It's widely thought that if Trump declares, DeSantis will wait his turn in 2028. But why should he spend four years on ice behind a lightning rod with no further political future? Polls already show him creeping up on Trump and a smashing re-election victory will only gain him more prominence. Lots can happen in three years, especially when his possible primary opponent is getting on in years. After Biden, will America want another geriatric president? Or will the voters prefer a guy 32 years younger, with nothing but upside?

The chances of Biden's running again are next to nil. If the Democrats could figure out a way to get rid of him without elevating the albatross known as Kamala in his place, they'd have already done it. Further, there's no apparent successor to Biden on the donkeys' side; should Biden somehow stumble toward a second term, a Biden-DeSantis matchup would be worth putting on pay-per-view. We could retire the national debt on the debates alone.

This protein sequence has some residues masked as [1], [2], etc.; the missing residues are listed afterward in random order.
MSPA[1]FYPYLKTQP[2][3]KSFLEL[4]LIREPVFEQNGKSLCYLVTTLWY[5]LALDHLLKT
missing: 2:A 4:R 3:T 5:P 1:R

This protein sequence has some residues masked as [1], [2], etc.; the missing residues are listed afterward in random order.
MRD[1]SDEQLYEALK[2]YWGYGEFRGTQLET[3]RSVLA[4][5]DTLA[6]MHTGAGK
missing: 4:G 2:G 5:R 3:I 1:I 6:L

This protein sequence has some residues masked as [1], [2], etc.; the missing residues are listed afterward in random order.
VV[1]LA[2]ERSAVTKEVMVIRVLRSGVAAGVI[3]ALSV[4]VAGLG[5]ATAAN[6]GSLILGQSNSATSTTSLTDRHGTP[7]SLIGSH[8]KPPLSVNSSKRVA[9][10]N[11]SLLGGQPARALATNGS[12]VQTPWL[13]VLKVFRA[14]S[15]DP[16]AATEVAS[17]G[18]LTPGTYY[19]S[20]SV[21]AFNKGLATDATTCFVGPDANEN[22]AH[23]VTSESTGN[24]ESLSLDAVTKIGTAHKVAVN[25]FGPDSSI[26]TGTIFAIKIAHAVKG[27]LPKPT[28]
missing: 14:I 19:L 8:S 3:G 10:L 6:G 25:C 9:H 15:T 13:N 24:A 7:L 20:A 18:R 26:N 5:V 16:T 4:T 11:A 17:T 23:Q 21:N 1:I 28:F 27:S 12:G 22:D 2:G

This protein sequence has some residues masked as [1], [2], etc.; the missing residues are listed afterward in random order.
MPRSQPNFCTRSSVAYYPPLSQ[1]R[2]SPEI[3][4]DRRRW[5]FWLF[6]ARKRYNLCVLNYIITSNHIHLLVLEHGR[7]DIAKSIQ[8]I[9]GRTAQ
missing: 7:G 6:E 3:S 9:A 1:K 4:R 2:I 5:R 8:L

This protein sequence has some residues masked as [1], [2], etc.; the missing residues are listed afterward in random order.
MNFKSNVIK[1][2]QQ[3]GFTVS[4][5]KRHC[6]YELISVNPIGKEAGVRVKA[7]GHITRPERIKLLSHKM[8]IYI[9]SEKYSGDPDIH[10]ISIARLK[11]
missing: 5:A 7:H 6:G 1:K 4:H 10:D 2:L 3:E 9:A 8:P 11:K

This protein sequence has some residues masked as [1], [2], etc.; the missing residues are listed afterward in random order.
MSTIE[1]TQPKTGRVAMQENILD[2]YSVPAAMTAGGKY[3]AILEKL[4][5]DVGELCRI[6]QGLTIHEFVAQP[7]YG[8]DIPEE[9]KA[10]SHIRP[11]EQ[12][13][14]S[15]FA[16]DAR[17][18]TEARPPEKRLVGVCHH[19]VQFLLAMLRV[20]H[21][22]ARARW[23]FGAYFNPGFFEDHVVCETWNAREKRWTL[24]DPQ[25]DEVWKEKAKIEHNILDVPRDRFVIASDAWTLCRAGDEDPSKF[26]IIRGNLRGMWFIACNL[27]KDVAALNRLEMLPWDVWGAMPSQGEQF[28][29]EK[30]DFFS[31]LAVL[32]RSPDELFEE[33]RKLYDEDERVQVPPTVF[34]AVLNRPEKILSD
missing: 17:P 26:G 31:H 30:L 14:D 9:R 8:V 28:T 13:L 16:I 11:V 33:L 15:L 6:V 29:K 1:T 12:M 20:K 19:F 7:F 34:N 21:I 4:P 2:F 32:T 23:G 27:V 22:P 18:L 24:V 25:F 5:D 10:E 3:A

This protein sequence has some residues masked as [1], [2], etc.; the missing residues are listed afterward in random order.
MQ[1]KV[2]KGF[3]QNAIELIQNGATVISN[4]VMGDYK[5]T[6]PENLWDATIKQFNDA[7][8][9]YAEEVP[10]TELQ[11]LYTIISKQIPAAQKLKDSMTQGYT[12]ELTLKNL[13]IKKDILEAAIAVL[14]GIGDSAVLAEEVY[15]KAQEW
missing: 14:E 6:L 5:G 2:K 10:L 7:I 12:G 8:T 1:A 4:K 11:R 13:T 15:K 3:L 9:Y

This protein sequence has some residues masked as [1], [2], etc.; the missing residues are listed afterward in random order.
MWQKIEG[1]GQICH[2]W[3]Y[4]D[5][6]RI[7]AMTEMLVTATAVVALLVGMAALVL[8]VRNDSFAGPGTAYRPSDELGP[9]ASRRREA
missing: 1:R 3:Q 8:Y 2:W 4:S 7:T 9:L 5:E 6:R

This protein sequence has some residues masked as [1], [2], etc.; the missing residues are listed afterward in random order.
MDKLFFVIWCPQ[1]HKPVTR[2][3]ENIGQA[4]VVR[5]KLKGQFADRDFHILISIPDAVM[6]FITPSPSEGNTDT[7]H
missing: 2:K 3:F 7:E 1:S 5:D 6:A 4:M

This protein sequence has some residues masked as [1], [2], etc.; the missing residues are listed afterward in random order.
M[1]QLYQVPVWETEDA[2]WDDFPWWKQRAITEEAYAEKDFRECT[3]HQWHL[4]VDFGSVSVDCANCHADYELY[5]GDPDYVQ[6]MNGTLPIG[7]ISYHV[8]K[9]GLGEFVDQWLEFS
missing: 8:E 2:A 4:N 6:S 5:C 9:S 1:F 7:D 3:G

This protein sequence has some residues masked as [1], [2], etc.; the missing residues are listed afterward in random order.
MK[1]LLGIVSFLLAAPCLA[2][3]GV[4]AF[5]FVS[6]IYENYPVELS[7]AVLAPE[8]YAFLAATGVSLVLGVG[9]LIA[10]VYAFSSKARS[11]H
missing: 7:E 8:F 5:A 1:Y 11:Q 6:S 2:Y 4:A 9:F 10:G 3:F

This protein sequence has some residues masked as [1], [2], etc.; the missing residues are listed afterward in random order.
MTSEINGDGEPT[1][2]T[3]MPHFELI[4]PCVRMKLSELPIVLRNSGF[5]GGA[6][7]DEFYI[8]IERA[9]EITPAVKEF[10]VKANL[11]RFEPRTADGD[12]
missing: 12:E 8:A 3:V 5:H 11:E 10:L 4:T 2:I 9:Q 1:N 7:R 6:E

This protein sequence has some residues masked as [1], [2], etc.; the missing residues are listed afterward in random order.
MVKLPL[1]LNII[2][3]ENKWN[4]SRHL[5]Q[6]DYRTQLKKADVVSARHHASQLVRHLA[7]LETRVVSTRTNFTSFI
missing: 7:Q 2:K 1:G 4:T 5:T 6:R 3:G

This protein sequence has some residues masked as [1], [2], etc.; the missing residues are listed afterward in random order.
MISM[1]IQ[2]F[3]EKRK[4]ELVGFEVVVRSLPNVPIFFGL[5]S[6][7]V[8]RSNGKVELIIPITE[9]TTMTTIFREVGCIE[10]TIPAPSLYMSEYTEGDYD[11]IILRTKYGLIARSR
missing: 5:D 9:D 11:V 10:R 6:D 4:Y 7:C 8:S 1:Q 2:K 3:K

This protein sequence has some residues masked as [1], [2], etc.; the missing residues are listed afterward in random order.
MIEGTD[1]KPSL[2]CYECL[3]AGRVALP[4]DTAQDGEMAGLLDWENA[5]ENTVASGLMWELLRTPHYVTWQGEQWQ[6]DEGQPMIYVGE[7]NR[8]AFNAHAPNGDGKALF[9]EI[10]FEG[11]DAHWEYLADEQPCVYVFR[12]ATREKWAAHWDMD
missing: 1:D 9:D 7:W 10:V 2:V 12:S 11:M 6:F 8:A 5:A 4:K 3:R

Meanwhile the shadows cast by DeSantis are lengthening, the clock is ticking, and all he has to do is wait. Now, a specter is haunting the Democrats. It's about time.

Listen to the author speak about this article and other things at the CutJib Newsletter podcast with CBD and JJ Sefton from Ace of Spades.

About Time: O'Toole Gets the Boot

By a vote of 73 to 45, Erin O'Toole has been ousted as leader of the Conservative Party of Canada. He had served only seventeen months in the position. Rumors of an anti-O'Toole revolt have been going around for days, along with whispers that O'Toole was working frantically behind the scenes to convince (some would say "bully") members of his caucus to sign loyalty pledges in the hopes of warding off the impending challenge. But to no avail.